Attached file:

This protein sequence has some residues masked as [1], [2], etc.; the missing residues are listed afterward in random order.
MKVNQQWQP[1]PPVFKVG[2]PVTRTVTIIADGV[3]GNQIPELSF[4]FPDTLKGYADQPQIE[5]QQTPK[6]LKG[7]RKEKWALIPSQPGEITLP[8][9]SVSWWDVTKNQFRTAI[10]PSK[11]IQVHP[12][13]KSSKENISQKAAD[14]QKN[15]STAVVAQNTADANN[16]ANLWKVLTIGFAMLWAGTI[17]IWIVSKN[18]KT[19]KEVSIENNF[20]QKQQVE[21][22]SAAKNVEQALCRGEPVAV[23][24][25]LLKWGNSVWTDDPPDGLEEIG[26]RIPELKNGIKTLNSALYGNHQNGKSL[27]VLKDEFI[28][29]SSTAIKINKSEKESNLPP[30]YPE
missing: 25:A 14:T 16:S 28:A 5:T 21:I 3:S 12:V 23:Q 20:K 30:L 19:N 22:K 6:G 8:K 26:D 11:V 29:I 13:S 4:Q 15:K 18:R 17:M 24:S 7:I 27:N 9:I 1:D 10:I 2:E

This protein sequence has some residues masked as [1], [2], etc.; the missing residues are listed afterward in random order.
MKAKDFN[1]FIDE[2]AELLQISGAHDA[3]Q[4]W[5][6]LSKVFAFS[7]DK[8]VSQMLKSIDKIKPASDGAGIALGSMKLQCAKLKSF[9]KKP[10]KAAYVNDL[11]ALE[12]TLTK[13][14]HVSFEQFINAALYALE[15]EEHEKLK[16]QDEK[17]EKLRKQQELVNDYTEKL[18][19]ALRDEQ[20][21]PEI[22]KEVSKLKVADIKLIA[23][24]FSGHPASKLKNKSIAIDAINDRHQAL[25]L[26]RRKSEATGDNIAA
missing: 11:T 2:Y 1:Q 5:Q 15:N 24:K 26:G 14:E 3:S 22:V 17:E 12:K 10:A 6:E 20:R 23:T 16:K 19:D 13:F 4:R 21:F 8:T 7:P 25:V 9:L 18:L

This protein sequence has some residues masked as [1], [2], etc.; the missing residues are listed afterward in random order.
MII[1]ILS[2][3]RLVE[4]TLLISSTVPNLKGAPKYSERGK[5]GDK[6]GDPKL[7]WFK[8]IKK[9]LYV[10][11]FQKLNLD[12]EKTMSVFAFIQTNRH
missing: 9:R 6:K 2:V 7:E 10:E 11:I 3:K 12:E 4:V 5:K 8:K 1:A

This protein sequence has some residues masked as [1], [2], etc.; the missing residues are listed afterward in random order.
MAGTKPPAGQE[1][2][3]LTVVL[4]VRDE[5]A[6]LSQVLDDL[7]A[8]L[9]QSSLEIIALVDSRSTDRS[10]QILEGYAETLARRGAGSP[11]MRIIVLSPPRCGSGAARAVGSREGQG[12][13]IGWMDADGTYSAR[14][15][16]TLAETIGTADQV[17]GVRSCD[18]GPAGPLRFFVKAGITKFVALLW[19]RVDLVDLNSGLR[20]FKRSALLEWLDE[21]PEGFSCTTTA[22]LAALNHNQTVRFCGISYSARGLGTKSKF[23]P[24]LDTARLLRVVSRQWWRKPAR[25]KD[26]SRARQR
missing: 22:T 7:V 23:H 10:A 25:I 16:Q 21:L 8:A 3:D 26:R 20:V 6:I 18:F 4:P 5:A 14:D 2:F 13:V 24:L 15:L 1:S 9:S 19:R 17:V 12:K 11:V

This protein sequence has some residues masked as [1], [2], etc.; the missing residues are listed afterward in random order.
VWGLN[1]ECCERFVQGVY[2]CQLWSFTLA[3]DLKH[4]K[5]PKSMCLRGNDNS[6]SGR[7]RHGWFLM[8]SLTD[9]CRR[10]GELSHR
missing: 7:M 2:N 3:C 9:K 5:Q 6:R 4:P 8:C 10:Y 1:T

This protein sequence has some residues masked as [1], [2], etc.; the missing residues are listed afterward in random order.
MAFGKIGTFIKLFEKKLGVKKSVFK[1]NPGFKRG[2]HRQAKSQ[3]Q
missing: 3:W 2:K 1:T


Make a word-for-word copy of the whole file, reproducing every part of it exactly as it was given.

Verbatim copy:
This protein sequence has some residues masked as [1], [2], etc.; the missing residues are listed afterward in random order.
MKVNQQWQP[1]PPVFKVG[2]PVTRTVTIIADGV[3]GNQIPELSF[4]FPDTLKGYADQPQIE[5]QQTPK[6]LKG[7]RKEKWALIPSQPGEITLP[8][9]SVSWWDVTKNQFRTAI[10]PSK[11]IQVHP[12][13]KSSKENISQKAAD[14]QKN[15]STAVVAQNTADANN[16]ANLWKVLTIGFAMLWAGTI[17]IWIVSKN[18]KT[19]KEVSIENNF[20]QKQQVE[21][22]SAAKNVEQALCRGEPVAV[23][24][25]LLKWGNSVWTDDPPDGLEEIG[26]RIPELKNGIKTLNSALYGNHQNGKSL[27]VLKDEFI[28][29]SSTAIKINKSEKESNLPP[30]YPE
missing: 25:A 14:T 16:S 28:A 5:T 21:I 3:S 12:V 23:Q 20:K 30:L 19:N 22:K 6:G 8:K 26:D 11:V 29:I 13:S 4:Q 15:K 18:R 17:M 24:S 7:I 27:N 9:I 1:D 10:I 2:E

This protein sequence has some residues masked as [1], [2], etc.; the missing residues are listed afterward in random order.
MKAKDFN[1]FIDE[2]AELLQISGAHDA[3]Q[4]W[5][6]LSKVFAFS[7]DK[8]VSQMLKSIDKIKPASDGAGIALGSMKLQCAKLKSF[9]KKP[10]KAAYVNDL[11]ALE[12]TLTK[13][14]HVSFEQFINAALYALE[15]EEHEKLK[16]QDEK[17]EKLRKQQELVNDYTEKL[18][19]ALRDEQ[20][21]PEI[22]KEVSKLKVADIKLIA[23][24]FSGHPASKLKNKSIAIDAINDRHQAL[25]L[26]RRKSEATGDNIAA
missing: 11:T 2:Y 1:Q 5:Q 15:N 24:K 26:G 14:E 3:S 22:V 17:E 12:K 10:A 6:E 20:R 23:T 16:K 19:D 13:F 4:R 21:F 8:T 7:P 25:V 9:L 18:L

This protein sequence has some residues masked as [1], [2], etc.; the missing residues are listed afterward in random order.
MII[1]ILS[2][3]RLVE[4]TLLISSTVPNLKGAPKYSERGK[5]GDK[6]GDPKL[7]WFK[8]IKK[9]LYV[10][11]FQKLNLD[12]EKTMSVFAFIQTNRH
missing: 9:R 6:K 2:V 7:E 10:E 11:I 3:K 12:E 4:V 5:K 8:K 1:A

This protein sequence has some residues masked as [1], [2], etc.; the missing residues are listed afterward in random order.
MAGTKPPAGQE[1][2][3]LTVVL[4]VRDE[5]A[6]LSQVLDDL[7]A[8]L[9]QSSLEIIALVDSRSTDRS[10]QILEGYAETLARRGAGSP[11]MRIIVLSPPRCGSGAARAVGSREGQG[12][13]IGWMDADGTYSAR[14][15][16]TLAETIGTADQV[17]GVRSCD[18]GPAGPLRFFVKAGITKFVALLW[19]RVDLVDLNSGLR[20]FKRSALLEWLDE[21]PEGFSCTTTA[22]LAALNHNQTVRFCGISYSARGLGTKSKF[23]P[24]LDTARLLRVVSRQWWRKPAR[25]KD[26]SRARQR
missing: 22:T 7:V 23:H 10:A 25:I 16:Q 21:L 8:A 3:D 26:R 20:V 6:I 18:F 4:P 5:A 14:D 2:F 13:V 24:L 15:L 1:S 9:S 19:R 17:V 12:K 11:V

This protein sequence has some residues masked as [1], [2], etc.; the missing residues are listed afterward in random order.
VWGLN[1]ECCERFVQGVY[2]CQLWSFTLA[3]DLKH[4]K[5]PKSMCLRGNDNS[6]SGR[7]RHGWFLM[8]SLTD[9]CRR[10]GELSHR
missing: 7:M 2:N 3:C 9:K 5:Q 6:R 4:P 8:C 10:Y 1:T

This protein sequence has some residues masked as [1], [2], etc.; the missing residues are listed afterward in random order.
MAFGKIGTFIKLFEKKLGVKKSVFK[1]NPGFKRG[2]HRQAKSQ[3]Q
missing: 3:W 2:K 1:T